Advent in Art 2005 - The Annunciation by Burne-Jones

Sarah James
Sunday, 27 November 2005

‘The Annunciation’
Sir Edward Coley Burne-Jones

Reflections by Sarah James

The piece of art I’ve chosen to present in our first Advent in Art Sunday is called ‘The Annunciation’ by the English artist Sir Edward Coley Burne-Jones, considered the most important painter of the second wave of Pre-Raphaelites. 

Our artist, Edward Jones was born in Birmingham in 1833, his father had a small frame making business and his mother’s family owned a jewellery-making firm, but sadly his mum died soon after his birth and his distressed father was unable to physically touch his son and so he was brought up by a rather severe housekeeper.  As a consequence of this lonely childhood, from an early age Edward created his own dream world to escape into and this is a quality that he brings to his painting – he was not so concerned with realism; recreating an accurate representation of a real event – his focus was more poetic and dreamy.   He was surrounded by well known and successfully artistic peers, friends and family, his wife was Georgiana MacDonald, one of the remarkable Macdonald sisters (she also a painter), he was uncle to Rudyard Kipling and it was at Exeter College in Oxford he met and become life long friends and workmates with the artist William Morris. They were both enthusiastic readers of John Ruskin – who was a strong proponent of the idea of art using allegory and symbolism to offer insights into the nature of God.  Both inspired to pursue careers as artists, Edward (or Ned) left Oxford without completing his studies but did have an apprenticeship a few years later with his artistic hero Dante Gabriel Rossetti,-co-founder of the Pre-Raphaelite movement.  In 1861 William Morris launched his firm of 'Fine Art Workmen' for which Burne-Jones provided designs for tiles, furniture and most importantly stained glass.

In 'The Annunciation' Burne-Jones chose a vertical and narrow composition, as if the painting was another of his stained glass designs (he was one of the first artists to break away from the conventional canvas size.)

 Mary, the young Virgin looks startled by the angel's appearance, the hunching of her shoulders and the way in which she tightly clasps her dress suggest her awe for the determining event in her life. It is not only the honour of giving birth to God's Son but there is the sadness and sorrow she will experience as a mother losing her son.

A visual link with the role of the Virgin in saving humanity is made through the relief on the arch, a depiction of the angel expelling Adam and Eve from Eden; humanity has been alienated from God’s presence, but Mary’s son will reconcile people back into relationship with God.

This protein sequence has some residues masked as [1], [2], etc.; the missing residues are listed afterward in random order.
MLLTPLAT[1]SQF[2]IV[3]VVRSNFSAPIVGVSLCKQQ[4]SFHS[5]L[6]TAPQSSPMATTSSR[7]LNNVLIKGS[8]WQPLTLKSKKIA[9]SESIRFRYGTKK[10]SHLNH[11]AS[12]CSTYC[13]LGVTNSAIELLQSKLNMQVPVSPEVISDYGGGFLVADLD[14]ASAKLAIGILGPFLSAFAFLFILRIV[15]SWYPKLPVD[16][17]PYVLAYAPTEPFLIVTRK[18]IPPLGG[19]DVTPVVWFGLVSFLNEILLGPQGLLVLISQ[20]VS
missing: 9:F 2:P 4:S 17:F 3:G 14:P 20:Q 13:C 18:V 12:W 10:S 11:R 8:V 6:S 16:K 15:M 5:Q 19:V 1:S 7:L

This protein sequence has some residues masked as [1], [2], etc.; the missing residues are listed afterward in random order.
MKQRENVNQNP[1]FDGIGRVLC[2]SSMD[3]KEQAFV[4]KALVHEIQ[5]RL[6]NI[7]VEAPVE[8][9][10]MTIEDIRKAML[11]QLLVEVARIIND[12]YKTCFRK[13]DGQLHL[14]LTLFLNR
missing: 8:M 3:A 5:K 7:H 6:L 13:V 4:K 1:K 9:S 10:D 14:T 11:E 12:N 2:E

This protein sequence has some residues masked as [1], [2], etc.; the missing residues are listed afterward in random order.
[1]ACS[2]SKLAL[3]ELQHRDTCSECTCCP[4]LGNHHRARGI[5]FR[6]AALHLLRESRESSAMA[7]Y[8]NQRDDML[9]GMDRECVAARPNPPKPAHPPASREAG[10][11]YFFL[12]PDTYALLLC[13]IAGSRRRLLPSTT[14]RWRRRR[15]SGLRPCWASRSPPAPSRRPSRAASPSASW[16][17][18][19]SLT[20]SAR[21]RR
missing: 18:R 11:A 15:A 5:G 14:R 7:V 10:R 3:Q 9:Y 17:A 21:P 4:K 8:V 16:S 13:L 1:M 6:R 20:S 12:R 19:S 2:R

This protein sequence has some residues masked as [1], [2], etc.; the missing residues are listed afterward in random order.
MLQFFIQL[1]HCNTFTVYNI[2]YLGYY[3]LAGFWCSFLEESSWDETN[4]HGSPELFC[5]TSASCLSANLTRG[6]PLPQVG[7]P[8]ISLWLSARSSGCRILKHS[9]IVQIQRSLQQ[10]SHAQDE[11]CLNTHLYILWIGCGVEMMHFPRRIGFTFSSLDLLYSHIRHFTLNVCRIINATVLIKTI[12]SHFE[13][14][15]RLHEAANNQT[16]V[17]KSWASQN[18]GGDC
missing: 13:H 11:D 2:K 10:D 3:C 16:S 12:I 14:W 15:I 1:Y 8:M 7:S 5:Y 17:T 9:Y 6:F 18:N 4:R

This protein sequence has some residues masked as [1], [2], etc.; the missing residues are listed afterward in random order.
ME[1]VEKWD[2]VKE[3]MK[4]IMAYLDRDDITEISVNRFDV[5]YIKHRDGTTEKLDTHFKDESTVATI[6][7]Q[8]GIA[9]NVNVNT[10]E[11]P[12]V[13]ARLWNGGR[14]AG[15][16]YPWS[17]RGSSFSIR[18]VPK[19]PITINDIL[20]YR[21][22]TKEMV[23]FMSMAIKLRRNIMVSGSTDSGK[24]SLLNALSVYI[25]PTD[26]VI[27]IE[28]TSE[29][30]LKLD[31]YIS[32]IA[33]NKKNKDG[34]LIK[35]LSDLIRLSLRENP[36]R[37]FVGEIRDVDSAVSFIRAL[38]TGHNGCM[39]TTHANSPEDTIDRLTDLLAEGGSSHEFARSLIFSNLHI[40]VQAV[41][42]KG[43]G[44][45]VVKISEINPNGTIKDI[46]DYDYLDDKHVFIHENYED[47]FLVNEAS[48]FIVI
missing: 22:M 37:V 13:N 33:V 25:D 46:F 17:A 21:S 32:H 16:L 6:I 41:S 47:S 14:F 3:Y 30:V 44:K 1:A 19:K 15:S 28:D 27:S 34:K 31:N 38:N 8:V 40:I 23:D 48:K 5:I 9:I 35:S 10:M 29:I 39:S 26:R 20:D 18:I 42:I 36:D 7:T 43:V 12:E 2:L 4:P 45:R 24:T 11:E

There is a tremendous amount of drapery detail in Mary’s dress and also the angels’ clothing- I particularly love the detail of the wings and the ‘God-light’ emanating from Gabriel’s face – it is this beauty that I respond to and that first drew me to this picture- my thoughts turn to the divine just contemplating it.

 Burne-Jones emphasised lines in his works but never really demonstrated a great command of spatial arrangement. This is obvious in the way he’s painted Gabriel suspended in space and also rendered the arch of the building. The texture of the stone is most thoroughly painted and so is the supporting structure of the arch; however the perspective is ineffective and one is not naturally drawn into the depth of the painting. And it’s hardly a realistic setting - the architectural background is clearly derived from the artist’s visits to Italy in 1871 and 1873.

So, Burne-Jones was obviously not concerned to convince spectators about the reality of the scene or to make them feel present by means of illusion. Instead his aim is more poetic and spiritual in that we are expected to contemplate the news of the arrival of the saviour and feel the mystery of the divine union with human beings. There is a certain languid dreamy feeling from both figures and the lack of movement in the painting evokes a contemplative response.  We are meant to experience our distance from the divine and at the same time share the Virgin's awe.